BCAAs have been shown to have some effects on the rate of muscle protein breakdown.
It’s important to note that overall protein intake is a much more important factor rather than BCAA intake alone, with a number of added benefits, especially when you’re trying to lose fat on a small calorie deficit and want to keep as much muscle mass as possible 🙂
Glutamine has been shown in some studies to change the composition of your gut microbiome which is important for health and weight management. It may also protect against inflammation and have immunostimulatory effects.
Glutamine improves intestinal health by reinforcing the gut barrier, preventing harmful toxins from passing through. This may help to protect against certain diseases including irritable bowel syndrome, celiac disease, and infectious enterocolitis.
BCAAs may help reduce sarcopenia in older populations whilst glutamine may have weight loss applications by altering the gut microbiome and gut barrier.
2. For Recovery
Improved recovery seems to be where both supplements may offer the most promise, especially if you are dieting or performing multiple exercise sessions in a short period.
BCAAs have been shown to have promising effects on muscle recovery, reducing protein breakdown and the severity of DOMS following supplementation. Supplementing with them may help to speed up recovery time in certain situations.
Supplementing glutamine may help to aspects of recovery through improvement in immunity and gut health.
Both BCAAs and glutamine seem to have some recovery applications during certain situations. For a healthy athlete/person with sufficient protein intake, the use of BCAA and L-Glutamine most likely won’t produce significant outcomes.
Due to the low evidence base, options such as creatine, whey protein, and L-Carnitine L-Tartrate provide better ways to improve performance, muscle growth and promote recovery.
3. For Muscle Gain
One of the most popular uses of BCAAs is to promote muscle gain. Leucine has been shown to activate a pathway that helps with muscle protein synthesis which is the main purported mechanism.
Whilst some research has shown increases in MPS with a BCAA drink, a whey protein shake containing a similar amount of BCAAs seems to be far superior in studies suggesting a protein source with a full amino acid profile is the better option.
Glutamine helps with protein synthesis but supplementation has been shown to have no effect on muscle mass when compared to a placebo.
BCAAs may help if you can’t consume a complete protein source regularly such as when you’re dieting or heavily exercising but offer little benefits on top of this.
The Transparent Labs BCAA Glutamine powder is formulated using a 2:1:1 ratio of leucine, isoleucine, and valine. On top of this, it contains L-glutamine and coconut water extract to give you a versatile supplement that helps support muscle protein synthesis and reduce muscle fatigue.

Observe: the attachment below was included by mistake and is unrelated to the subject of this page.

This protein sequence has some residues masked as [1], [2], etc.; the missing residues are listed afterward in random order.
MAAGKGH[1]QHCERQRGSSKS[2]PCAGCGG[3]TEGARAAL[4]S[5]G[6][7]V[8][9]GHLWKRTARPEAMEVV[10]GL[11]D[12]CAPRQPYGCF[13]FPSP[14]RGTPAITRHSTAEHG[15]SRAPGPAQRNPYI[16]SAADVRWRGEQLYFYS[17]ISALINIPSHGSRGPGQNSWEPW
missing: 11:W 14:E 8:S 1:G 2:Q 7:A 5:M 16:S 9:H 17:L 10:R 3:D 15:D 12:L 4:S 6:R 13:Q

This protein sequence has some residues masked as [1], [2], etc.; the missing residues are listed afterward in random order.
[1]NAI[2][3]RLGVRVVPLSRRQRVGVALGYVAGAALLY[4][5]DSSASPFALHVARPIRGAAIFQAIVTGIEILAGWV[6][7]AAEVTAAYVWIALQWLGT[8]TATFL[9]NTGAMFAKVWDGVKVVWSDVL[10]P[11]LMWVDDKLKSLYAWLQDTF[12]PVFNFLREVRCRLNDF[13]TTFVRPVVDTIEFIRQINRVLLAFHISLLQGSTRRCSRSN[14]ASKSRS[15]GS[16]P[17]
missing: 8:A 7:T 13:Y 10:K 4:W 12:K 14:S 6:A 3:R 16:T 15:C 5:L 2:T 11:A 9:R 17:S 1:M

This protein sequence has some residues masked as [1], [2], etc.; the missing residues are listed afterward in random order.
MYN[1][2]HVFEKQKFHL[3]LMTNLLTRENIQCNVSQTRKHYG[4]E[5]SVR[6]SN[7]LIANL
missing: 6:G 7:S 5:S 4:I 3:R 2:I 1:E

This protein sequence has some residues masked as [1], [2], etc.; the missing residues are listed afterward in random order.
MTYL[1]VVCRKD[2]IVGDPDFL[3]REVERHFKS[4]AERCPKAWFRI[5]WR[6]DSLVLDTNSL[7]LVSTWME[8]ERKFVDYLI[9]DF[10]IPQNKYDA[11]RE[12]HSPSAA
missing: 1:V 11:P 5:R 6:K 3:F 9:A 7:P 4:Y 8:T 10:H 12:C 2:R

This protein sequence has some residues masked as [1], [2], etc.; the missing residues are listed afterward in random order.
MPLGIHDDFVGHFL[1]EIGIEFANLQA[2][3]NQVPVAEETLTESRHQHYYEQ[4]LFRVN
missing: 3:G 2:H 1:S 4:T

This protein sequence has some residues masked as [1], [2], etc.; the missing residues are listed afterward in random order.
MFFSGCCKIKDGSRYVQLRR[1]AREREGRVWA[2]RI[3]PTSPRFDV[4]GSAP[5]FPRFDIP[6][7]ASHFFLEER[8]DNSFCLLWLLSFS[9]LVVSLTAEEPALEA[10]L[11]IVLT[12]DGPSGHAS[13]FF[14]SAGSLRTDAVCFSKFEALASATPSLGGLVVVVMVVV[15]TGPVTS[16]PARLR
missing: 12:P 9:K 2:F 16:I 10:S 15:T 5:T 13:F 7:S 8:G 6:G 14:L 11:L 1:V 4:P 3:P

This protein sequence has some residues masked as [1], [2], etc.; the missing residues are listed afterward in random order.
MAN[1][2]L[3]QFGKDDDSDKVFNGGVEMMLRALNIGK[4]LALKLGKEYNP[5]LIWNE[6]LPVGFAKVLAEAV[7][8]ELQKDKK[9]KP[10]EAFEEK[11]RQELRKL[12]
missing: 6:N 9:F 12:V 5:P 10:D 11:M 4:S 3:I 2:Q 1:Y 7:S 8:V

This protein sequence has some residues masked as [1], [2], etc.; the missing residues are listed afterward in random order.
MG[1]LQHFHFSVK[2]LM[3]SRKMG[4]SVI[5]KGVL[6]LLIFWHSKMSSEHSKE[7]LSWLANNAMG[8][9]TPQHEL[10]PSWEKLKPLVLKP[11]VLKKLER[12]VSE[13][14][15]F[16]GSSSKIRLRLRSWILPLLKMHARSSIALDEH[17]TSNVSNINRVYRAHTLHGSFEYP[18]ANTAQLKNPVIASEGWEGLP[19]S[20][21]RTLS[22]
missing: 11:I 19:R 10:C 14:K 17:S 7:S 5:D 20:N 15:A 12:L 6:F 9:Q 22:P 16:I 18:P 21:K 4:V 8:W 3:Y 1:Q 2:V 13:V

Photo by @transparentlabs
Transparent labs have sweetened the BCAA Glutamine powder with stevia and included a full ingredient breakdown on the label. It’s free from artificial colorings and preservatives and comes in four flavors.
The Cellucor Glutamine powder uses COR-Performance glutamine that helps to lower your stress levels and reduce muscle protein breakdown following a bout of exercise.
Each 5-gram serving contains zero calories making it perfect to add to your post-workout shake if you are looking for a clean source of glutamine that can help with recovery. It offers excellent value for money, with 72 servings in each container.
Which is better, glutamine or BCAAs?
BCAAs and glutamine may have applications in certain situations as discussed above but aren’t needed if a good diet is consumed. Which one is a better supplement depends on your diet and training goals.
Should I take glutamine and BCAAs?
The best supplement to take out of BCAAs and glutamine depends on your overall workout goals and general lifestyle.
Supplementing with BCAAs can help with recovery and DOMS, when daily protein intake is insufficient. If you are vegetarian or vegan, usage may be warranted. Glutamine can help with overall immunity and gut health. Both can also be taken together.
Is it better to take glutamine or BCAAs after a workout?
Following an intense workout, the use of a BCAA supplement may be warranted to help with delayed onset muscle soreness when overall daily protein intake isn’t sufficient. BCAAs work best tho when taken with other EAAs.
BCAAs can be taken during and after a workout, with possible applications in helping with muscle building and repair. BCAAs may only be useful in certain situations such as a dieting phase or for ultra-endurance athletes to drink alongside carbohydrates and electrolytes.
Glutamine would be the better option post workout but both can be taken together if desired.
Amino acids are the building blocks of protein that are essential for muscle growth and repair. BCAAs and glutamine and both amino acids with different roles in muscle recovery and health.
When considering if to take l glutamine or BCAAs, both supplements seem to have some uses. Glutamine may be warranted for immunity and gut health when you are sick whilst BCAAs may provide benefits for vegetarian/vegan athletes when deficient or ultra-endurance athletes during workout.
Both lack major scientific backing for most alleged benefits, with more research needed to prove the functional applications for athletes.
Have you taken BCAAs or l glutamine before? What about BCAAs and glutamine together? Let me know about your experiences below!